Once a pair forms a bond, overt communication between them is minimal. It is a colonial species, with some colonies maintained for many years. Probably owing to disturbance, tick infestation, or alteration in food supply, colonies frequently shift.[5] It nests in secluded area, often on islands, vegetated spots among sand dunes, thickets of shrubs and trees, and in mangroves,[16] although sometimes on cliffs, and less often in bushes or small trees.[1] Nesting territories are clumped, as individual territories may be at a distance of just 1 m (3.3 ft) from each other.[40] They are usually built by the female from reeds, leaves, pebbles, and sticks,[42] and consist of feather-lined impressions protected with a 10 to 25 cm (3.9 to 9.8 in) rim of soil and debris.[6] They are usually found 0.9 to 3 m (3 to 10 ft) above the ground.[16] Renesting may occur if eggs are lost from the nest early in the breeding season.[40]

There are usually two to three, or sometimes even four, oval eggs in a clutch, and only one brood is raised per year.[16][43] The egg is chalky white,[41] and can measure about 76 mm (3.0 in) in length and 51 mm (2.0 in) in width.[16] Incubation takes 28 to 30 days with both sexes sharing duties, keeping the eggs warm by holding them on or under their webbed feet. It takes 28 to 30 days for the eggs to hatch,[16] and about 63 days to fledge.[5] After that, the juvenile leave the nest and gather into small groups known as pods.[16] The newly hatched chicks are pink and weigh about 60 g (0.13 lb).[40][42] Within 4 to 14 days, they turn gray or black.[42] After that, they develop a coat of white, black or grayish down.[42] Fledging success may be as high as 100% for the first hatched chick, 60% for the second chick, and just 6% for the third chick.[40]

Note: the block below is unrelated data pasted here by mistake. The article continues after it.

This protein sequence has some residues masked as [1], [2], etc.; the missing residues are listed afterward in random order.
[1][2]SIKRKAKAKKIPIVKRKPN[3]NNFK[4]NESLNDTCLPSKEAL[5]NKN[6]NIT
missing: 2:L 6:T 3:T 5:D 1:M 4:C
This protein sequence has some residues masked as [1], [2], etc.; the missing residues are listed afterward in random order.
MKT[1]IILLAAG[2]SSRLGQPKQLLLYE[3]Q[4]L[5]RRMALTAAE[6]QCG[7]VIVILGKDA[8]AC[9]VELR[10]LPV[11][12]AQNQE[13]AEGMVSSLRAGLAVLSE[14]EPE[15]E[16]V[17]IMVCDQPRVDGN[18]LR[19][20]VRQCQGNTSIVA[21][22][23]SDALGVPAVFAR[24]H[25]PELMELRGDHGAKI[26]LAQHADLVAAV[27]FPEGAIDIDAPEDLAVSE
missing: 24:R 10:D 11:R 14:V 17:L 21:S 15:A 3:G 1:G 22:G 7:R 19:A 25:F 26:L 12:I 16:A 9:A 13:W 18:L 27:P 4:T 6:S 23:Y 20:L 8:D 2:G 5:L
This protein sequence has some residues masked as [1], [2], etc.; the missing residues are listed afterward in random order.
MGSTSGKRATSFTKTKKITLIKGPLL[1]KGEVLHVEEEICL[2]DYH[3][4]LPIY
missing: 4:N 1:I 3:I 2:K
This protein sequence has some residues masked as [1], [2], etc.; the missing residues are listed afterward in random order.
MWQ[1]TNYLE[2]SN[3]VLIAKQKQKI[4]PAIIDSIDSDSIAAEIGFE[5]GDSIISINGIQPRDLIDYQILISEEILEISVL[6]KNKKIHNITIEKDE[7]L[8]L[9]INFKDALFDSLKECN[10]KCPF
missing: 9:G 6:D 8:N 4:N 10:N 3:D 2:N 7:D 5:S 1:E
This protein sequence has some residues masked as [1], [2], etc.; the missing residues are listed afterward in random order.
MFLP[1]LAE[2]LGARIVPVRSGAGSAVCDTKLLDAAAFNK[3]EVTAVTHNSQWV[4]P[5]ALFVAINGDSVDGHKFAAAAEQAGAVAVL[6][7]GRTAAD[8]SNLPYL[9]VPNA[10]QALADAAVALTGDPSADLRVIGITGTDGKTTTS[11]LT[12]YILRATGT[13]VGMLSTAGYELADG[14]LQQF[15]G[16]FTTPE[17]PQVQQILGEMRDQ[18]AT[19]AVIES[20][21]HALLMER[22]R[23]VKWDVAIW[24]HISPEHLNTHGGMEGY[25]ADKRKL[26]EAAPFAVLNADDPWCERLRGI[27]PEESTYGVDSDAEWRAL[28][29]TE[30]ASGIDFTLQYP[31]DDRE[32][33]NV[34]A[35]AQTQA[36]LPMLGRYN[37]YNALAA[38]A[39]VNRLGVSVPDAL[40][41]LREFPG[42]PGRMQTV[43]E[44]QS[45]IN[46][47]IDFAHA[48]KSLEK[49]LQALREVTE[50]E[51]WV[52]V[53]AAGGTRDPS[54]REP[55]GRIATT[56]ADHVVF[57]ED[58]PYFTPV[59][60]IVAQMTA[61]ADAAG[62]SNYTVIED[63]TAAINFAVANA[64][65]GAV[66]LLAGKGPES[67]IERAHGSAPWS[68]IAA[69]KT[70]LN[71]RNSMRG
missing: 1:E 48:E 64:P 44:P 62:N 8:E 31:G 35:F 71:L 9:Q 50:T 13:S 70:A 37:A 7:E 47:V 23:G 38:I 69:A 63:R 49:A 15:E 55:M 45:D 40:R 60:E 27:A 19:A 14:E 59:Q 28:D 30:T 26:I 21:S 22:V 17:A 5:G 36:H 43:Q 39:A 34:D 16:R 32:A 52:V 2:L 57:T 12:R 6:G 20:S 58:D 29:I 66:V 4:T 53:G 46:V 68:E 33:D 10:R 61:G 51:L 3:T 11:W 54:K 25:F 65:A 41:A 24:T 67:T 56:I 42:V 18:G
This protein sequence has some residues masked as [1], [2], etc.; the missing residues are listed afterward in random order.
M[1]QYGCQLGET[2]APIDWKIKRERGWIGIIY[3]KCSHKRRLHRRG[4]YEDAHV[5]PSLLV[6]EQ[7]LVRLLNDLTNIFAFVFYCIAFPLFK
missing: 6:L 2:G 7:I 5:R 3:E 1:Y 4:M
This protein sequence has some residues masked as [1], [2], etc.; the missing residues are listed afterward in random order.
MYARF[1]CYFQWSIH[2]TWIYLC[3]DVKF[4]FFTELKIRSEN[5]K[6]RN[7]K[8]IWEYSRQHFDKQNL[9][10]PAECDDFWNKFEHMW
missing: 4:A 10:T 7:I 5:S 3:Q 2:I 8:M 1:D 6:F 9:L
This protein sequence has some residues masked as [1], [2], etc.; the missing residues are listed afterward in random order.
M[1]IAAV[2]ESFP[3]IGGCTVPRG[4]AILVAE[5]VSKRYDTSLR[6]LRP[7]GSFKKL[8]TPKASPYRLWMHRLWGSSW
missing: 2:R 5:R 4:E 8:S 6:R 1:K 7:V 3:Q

The parents regurgitate predigested food for the young to feed upon until they reach their fledging stage.[44] After about 35 days, the young venture out of the nest by walking.[6] The young start flying about 71 to 88 days after hatching.[43] The adults remain with them until some time afterwards and continue to feed them.[16] In the 8- to 10-month period during which they are cared for, the nestling pelicans are fed by regurgitated, partially digested food of around 70 kg (150 lb) of fish.[45] The young reach sexual maturity (and full adult plumage) at anywhere from three to five years of age.[46] A brown pelican has been recorded to have lived for over 31 years in captivity.[5]

Predators and parasites

A Brown Pelican visits the Huntington Beach, CA pier.